May 31, 2022
By Dr. Inna Russell, OB-GYN
During pregnancy, certain lab tests are recommended for all women. Although most women have healthy pregnancies and healthy babies, routine tests can help detect possible problems. Your obstetrician–gynecologist (OB-GYN) might recommend additional tests depending on your medical history, family history, ethnic background, or previous test results. The sooner a problem is found, the sooner it can be managed.
In addition to routine tests during early pregnancy such as blood tests and urinalysis, pregnant women typically are tested for specific diseases and infections early in pregnancy, including
- hepatitis B and hepatitis C
- sexually transmitted infections (STIs)
- human immunodeficiency (HIV)
- tuberculosis (TB)
Why is testing for rubella done?
Rubella (sometimes called German measles) can cause birth defects if a woman is infected during pregnancy. Your blood can show whether you have been infected with rubella or if you have been vaccinated against this disease. If you had this infection before or you have been vaccinated against rubella, you are immune to the disease.
What if I’m not immune to rubella?
Rubella is easily spread. If your blood test shows you are not immune, avoid anyone who has the disease while you are pregnant. There is a vaccine, but it contains a live virus and is not recommended for pregnant women. If you have not been vaccinated, you can get the measles–mumps–rubella (MMR) vaccine after the baby is born.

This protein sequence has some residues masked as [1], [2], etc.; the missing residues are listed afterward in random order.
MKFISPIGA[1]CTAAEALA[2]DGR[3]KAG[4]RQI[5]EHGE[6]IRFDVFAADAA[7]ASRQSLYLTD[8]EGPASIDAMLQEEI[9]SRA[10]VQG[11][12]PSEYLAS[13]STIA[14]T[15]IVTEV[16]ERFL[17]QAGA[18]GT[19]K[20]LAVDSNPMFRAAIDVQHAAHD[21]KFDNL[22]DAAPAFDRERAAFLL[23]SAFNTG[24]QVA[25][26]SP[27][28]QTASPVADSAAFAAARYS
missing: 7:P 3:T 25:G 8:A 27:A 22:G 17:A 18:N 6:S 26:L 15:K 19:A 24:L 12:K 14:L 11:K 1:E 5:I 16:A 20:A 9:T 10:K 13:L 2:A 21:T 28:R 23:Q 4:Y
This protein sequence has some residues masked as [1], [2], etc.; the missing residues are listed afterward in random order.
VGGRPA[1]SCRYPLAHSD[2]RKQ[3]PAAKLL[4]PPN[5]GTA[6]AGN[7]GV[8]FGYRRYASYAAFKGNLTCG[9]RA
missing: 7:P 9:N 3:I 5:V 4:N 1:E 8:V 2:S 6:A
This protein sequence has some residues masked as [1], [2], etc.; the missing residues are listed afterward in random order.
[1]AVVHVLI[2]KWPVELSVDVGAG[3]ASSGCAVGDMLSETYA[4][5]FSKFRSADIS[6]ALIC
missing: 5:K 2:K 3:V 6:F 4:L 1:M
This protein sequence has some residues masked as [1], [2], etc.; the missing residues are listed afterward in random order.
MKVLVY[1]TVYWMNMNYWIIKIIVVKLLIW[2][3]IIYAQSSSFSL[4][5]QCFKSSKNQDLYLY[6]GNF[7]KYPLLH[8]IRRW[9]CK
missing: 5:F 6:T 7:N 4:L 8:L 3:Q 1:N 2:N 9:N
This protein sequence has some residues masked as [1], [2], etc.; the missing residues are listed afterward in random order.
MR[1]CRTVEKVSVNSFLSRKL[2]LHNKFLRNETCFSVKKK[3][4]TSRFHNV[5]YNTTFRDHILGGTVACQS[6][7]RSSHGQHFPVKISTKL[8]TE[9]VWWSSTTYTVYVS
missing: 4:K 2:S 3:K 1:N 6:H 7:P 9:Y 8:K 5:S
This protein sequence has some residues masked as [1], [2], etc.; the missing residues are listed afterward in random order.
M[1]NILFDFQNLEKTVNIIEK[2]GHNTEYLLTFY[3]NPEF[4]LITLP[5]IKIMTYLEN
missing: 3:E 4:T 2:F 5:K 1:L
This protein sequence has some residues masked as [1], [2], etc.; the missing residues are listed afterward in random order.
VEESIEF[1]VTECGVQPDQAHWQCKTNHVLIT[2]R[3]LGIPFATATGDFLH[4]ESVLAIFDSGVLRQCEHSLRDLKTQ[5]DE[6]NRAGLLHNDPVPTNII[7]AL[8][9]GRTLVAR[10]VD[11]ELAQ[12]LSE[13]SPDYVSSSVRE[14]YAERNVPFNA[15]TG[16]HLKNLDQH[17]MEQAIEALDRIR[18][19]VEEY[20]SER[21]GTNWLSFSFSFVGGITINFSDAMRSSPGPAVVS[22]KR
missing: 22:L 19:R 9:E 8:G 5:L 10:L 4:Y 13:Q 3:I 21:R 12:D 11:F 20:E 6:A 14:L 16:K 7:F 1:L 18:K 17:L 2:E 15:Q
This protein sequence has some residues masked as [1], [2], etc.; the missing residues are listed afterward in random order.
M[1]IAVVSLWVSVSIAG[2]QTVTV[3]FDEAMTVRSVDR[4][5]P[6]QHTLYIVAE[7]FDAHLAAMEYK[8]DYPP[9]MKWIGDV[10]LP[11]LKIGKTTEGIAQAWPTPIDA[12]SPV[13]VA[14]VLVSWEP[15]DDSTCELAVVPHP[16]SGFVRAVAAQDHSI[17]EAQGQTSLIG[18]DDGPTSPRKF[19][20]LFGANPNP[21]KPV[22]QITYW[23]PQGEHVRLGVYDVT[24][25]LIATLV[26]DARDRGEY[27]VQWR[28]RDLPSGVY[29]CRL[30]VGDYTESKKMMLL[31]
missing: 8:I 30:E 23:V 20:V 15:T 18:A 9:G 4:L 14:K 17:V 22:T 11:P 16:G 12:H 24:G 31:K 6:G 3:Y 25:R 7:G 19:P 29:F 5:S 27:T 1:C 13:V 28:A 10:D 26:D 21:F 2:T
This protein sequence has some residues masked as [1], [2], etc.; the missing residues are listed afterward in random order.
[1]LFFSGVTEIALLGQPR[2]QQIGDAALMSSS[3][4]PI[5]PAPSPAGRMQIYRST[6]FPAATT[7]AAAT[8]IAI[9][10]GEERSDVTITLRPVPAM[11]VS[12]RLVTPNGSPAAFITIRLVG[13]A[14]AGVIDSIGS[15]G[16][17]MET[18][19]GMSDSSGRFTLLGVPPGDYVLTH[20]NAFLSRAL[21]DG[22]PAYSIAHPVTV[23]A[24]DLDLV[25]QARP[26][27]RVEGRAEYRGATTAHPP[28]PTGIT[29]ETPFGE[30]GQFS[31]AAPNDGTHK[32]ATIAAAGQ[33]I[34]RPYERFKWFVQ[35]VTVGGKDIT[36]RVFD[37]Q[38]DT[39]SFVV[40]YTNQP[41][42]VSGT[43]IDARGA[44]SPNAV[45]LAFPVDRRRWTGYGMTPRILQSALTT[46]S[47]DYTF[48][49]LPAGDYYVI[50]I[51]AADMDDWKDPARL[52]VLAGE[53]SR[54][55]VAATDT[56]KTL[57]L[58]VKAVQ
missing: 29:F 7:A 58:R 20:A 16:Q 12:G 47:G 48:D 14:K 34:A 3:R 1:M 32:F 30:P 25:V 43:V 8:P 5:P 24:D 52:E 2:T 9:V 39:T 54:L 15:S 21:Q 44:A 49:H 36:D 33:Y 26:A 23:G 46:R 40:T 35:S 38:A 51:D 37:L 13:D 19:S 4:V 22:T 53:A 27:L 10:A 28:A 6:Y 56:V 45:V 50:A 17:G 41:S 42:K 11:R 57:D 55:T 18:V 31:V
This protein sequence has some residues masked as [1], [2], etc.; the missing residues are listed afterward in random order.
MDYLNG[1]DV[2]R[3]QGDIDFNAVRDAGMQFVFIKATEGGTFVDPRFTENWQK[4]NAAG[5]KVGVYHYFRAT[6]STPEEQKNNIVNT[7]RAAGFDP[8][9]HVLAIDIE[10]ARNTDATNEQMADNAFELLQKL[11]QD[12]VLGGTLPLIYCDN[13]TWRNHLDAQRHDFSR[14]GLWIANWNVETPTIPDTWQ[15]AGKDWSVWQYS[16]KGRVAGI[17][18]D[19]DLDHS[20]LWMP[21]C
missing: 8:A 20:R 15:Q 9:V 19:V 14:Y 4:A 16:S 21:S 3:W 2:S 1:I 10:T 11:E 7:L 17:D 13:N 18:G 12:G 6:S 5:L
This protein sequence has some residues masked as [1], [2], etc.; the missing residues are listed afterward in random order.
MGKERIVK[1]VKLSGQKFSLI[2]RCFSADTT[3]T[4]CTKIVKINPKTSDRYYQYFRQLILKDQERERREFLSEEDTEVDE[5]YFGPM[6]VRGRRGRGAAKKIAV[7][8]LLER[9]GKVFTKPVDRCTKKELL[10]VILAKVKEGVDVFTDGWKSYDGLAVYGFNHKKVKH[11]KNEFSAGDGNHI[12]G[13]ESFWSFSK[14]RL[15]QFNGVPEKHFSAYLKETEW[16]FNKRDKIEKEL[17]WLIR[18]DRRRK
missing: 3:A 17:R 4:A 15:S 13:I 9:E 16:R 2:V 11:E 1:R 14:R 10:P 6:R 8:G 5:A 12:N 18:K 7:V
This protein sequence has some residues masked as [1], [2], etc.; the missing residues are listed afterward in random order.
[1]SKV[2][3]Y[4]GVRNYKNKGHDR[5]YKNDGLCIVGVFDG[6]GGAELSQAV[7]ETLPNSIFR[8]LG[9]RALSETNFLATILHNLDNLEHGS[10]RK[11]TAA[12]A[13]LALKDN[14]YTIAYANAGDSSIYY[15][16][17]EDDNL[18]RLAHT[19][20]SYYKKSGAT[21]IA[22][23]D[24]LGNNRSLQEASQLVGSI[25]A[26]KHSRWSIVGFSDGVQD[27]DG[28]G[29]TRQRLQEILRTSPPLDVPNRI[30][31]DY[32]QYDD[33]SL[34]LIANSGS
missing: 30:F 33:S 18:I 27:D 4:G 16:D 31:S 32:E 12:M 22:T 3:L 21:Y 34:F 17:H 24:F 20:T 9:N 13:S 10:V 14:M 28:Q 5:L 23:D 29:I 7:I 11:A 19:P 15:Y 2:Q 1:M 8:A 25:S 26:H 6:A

What is hepatitis?
Hepatitis is a virus that infects the liver. Pregnant women who are infected with hepatitis B or hepatitis C can pass the virus to their fetuses. All pregnant women should be tested for hepatitis B and hepatitis C infection.
What if I have hepatitis during pregnancy?
If you are infected with hepatitis B or hepatitis C, you might need special care during pregnancy. Your baby also may need special care after birth. You can breastfeed if you have either infection. A vaccine is available to protect the baby against hepatitis B. The vaccine is given as a series of three shots, with the first dose given to the baby within a few hours of birth.
Why should I have tests for sexually transmitted infections?
STIs can cause complications for you and your fetus. All pregnant women are tested for syphilis and chlamydia early in pregnancy. Tests for these infections may be repeated later in pregnancy if you have certain risk factors. You will also be tested for gonorrhea if you are 25 or younger or you live in an area where gonorrhea is common.
What if I have a sexually transmitted infection?
If you have an STI, you will be treated during pregnancy and tested again to see if the treatment has worked. Your sex partner or partners also should be treated.
Why is it important to have a test for human immunodeficiency virus?
HIV attacks cells of the body’s immune system and causes acquired immunodeficiency syndrome (AIDS). If you have HIV, there is a chance you could pass it to your fetus.
What if I have human immunodeficiency virus?
While you are pregnant, you can take medication that can greatly reduce the risk of passing HIV to your fetus. You also can get specialized care to ensure that you stay as healthy as possible throughout your pregnancy.
Who should be tested for tuberculosis?
Women at high risk of TB should be tested for it. Those at high risk include people who are infected with HIV or who live in close contact with someone who has TB.
At Clark Just for Women Health Solutions, our team of OB-GYNS is here to walk you through these tests and others you may need to ensure a healthy pregnancy. Call us at 812-280-7063 to schedule an appointment.